Local residents have long complained about drug activity in Washington Square Park’s northwest corner. Earlier this year, the Parks Department and police decided to close off this area for a period of time, hoping it would help bring the drug situation and related issues under control. Children’s activities and games were even programmed in this area for a while. But the corner has since been reopened.
This past Saturday in the park’s northwest section, the area from the game tables to about three-quarters of the way down the path toward the arch along the park’s northern edge was filled with strung-out-looking individuals. Most of them sat slumped shoulder to shoulder, lining the park’s benches. One man without a shirt lay on his side on the asphalt path in a semi-fetal position. A woman wearing a hockey jersey stood bent over in a stupor, groggily flicking a lighter, seemingly at nothing. No one was playing Chutes and Ladders or Monopoly.
Told about that scene, Brewer said, “I’ll follow up. It’s not O.K.”
She said it had been her understanding that the situation in Washington Square Park had gotten better since, at her behest, Greenwich House and others have been providing social services to this population. The effort — including peer counselling and substance-abuse counselling — is supposed to be ongoing from 6 a.m. to 8 p.m., seven days a week, she said.
At the big police-led meeting about the park at Our Lady of Pomeii Church in June, Brewer announced her plan to have health, social-service and outreach workers in the park on a daily basis.
This past Saturday, though, there didn’t appear to be any outreach workers in the park’s northwest corner when The Village Sun passed through. Three Park Enforcement Patrol officers were in the park — though standing south of the fountain on the outskirts of a crowd enjoying a jam band playing amplified music.
Brewer was the only local politician to attend that June meeting about the state of the park.
Obviously, it’s not illegal to be stoned and sit on a park bench.
“You can sit there,” Brewer said, “but you’re supposed to have help when you sit there.”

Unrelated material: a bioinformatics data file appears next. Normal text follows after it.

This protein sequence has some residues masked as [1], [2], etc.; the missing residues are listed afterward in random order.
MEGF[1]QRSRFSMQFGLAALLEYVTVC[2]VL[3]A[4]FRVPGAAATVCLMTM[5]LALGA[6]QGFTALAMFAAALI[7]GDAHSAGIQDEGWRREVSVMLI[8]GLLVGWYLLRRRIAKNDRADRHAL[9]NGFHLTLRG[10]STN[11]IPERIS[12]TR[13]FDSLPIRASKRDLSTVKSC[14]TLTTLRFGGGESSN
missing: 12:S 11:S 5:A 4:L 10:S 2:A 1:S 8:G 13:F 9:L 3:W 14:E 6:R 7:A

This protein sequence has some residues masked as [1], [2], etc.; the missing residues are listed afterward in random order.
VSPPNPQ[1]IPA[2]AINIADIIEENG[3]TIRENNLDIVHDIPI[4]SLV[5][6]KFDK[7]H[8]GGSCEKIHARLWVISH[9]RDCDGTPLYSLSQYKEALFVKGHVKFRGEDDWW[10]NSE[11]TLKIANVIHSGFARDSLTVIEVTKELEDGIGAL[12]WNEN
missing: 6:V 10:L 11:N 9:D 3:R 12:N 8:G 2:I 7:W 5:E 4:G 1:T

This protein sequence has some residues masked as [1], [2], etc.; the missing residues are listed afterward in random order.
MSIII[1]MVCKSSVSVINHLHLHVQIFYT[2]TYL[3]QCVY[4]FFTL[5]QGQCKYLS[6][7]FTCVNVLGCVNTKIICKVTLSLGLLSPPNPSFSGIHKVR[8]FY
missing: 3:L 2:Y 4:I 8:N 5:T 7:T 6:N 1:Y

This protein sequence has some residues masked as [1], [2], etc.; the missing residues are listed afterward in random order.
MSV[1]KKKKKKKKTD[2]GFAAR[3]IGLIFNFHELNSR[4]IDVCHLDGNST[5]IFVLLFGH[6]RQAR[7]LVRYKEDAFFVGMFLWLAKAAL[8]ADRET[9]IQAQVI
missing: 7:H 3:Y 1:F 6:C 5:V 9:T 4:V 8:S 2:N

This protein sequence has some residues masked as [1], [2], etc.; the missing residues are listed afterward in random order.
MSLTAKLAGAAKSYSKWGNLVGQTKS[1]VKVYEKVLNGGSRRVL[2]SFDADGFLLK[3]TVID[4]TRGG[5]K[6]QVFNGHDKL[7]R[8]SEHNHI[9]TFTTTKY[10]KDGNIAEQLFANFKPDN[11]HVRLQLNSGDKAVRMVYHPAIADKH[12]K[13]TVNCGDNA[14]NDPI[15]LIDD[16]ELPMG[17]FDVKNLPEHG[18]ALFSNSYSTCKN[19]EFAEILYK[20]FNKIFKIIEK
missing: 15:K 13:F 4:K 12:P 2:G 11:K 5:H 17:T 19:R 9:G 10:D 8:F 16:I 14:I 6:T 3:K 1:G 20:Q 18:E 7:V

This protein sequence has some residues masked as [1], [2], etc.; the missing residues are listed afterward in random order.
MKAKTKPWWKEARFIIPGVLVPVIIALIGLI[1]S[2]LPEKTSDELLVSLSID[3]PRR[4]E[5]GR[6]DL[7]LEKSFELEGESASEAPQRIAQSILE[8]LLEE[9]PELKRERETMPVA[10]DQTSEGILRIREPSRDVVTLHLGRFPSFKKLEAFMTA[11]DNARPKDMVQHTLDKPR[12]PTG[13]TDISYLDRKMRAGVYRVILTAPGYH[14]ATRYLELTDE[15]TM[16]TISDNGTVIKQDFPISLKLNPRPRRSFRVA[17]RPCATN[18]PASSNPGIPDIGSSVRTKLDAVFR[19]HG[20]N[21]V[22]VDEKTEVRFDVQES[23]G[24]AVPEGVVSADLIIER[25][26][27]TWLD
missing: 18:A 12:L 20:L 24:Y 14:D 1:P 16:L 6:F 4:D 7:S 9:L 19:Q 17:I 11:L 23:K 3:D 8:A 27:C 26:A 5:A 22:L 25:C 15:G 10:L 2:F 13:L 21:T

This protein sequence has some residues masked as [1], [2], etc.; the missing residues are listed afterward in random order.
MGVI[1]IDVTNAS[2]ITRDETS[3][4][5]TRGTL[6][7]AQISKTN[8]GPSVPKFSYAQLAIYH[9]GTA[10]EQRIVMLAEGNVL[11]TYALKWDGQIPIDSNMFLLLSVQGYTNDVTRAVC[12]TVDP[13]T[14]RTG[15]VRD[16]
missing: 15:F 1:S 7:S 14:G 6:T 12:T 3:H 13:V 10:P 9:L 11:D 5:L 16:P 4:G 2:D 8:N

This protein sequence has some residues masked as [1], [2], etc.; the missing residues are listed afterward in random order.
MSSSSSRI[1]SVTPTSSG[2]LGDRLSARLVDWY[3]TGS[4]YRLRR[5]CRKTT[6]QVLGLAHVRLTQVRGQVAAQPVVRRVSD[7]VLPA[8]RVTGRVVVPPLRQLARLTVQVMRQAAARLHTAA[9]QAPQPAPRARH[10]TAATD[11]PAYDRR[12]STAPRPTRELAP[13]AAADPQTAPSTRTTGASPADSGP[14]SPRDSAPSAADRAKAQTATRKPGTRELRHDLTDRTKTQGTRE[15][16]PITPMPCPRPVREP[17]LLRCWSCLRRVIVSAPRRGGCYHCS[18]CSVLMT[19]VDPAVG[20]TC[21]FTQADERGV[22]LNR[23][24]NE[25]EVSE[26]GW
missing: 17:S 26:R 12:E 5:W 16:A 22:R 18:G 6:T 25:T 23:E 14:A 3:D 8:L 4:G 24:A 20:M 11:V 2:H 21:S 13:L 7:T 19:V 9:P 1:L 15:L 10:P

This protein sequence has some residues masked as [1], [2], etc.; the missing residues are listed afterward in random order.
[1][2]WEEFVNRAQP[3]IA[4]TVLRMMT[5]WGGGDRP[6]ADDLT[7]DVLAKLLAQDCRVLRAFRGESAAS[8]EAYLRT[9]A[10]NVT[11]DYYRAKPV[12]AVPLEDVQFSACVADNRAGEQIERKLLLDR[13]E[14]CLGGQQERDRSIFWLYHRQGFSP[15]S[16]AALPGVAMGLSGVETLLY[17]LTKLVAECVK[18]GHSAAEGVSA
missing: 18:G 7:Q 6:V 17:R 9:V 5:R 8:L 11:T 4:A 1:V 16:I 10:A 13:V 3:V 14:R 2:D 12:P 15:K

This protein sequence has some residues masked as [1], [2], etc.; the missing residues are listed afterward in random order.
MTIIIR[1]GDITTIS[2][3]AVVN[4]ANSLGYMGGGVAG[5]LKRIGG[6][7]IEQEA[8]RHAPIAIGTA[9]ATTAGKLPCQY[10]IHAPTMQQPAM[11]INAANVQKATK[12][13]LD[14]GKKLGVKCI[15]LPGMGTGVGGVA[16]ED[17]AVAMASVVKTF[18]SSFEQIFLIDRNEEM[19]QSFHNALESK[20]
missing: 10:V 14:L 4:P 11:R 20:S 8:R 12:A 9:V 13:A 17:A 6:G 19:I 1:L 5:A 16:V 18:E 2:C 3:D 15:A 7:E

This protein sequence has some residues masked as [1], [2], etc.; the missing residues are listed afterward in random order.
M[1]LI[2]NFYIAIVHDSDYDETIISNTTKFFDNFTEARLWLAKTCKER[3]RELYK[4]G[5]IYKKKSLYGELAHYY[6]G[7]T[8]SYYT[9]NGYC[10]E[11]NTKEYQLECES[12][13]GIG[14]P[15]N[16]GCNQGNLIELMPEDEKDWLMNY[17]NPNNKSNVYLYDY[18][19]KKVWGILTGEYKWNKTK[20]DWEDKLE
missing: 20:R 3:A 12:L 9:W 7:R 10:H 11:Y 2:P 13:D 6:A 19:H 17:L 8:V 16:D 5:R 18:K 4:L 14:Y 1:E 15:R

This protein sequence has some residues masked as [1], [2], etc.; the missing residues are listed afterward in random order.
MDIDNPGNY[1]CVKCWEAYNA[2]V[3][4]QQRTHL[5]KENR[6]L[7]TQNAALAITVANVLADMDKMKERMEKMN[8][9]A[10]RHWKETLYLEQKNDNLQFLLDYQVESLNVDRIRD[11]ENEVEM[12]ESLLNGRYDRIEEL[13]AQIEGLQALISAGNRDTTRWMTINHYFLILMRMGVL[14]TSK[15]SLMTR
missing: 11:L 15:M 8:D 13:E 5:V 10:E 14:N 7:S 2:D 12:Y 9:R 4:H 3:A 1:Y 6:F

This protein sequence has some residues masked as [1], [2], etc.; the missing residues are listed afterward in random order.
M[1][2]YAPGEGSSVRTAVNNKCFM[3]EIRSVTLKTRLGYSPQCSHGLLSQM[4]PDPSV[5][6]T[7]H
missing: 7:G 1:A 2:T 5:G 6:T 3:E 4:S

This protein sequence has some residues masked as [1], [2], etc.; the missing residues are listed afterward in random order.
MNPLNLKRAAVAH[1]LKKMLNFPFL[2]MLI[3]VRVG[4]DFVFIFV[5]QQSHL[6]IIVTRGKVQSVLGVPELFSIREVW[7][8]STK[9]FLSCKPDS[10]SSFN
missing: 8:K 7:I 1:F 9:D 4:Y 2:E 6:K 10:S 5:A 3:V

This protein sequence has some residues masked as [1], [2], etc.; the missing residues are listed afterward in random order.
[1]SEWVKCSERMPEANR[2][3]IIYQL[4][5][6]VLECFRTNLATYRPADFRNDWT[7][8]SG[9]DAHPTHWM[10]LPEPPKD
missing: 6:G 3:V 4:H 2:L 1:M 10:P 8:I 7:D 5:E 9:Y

As for Sara D. Roosevelt Park, Brewer acknowledged it’s “a problem,” noting there had been “two stabbings” there recently. The day before the press conference, an immigrant Grubhub deliveryman was knifed to death in the Lower East Side park by a mugger who stole his bike.
Meanwhile, Trevor Sumner, the president of the Washington Square Association, when asked for comment on Brewer’s omission of Washington Square, said more funding would help the situation in the park.
“We definitely do not think that illicit drug use and dealing and inebriated people in the park is a solved problem,” he told The Village Sun. “A walk through the park on most days will make that clear to most observers. It’s a long-standing problem that requires long-term thinking and immediate action.
“We are pleased to see and support new programs that have launched that focus on treatment and care, but also want to emphasize the need for more consistent enforcement and presence within the park, as we outlined in our policy recommendations earlier this year,” Sumner said.
“We implore our representatives to take a closer look at Washington Square Park, to allocate significant additional resources in both support and enforcement, and provide better feedback and data on the status, so that we can all be aligned on where we currently stand and the progress we would like to achieve. We plan to reach out so we can be more aligned.”
Regarding the decriminalization of needles and syringes, and whether it will lead to more users shooting up in public, Brewer said “injection sites” are needed and that there already are some in the city.
Meanwhile, the powerful opioid fentanyl, which heroin and other drugs are often laced with nowadays, is causing a nationwide uptick in fatal overdoses.
Asked about how to address the fentanyl crisis, Brewer said, “The idea is to get people to stop from using fentanyl in the first place.”
Fentanyl has been at least partly implicated in the deaths of actor Michael Williams of “The Wire,” Alex Baillie, the bass player for the East Village punk band Leftover Crack, and, most recently, former Devils pro hockey player Jimmy Hayes, among others. Fentanyl is also suspected in the recent death of a prominent Occupy Wall Street activist.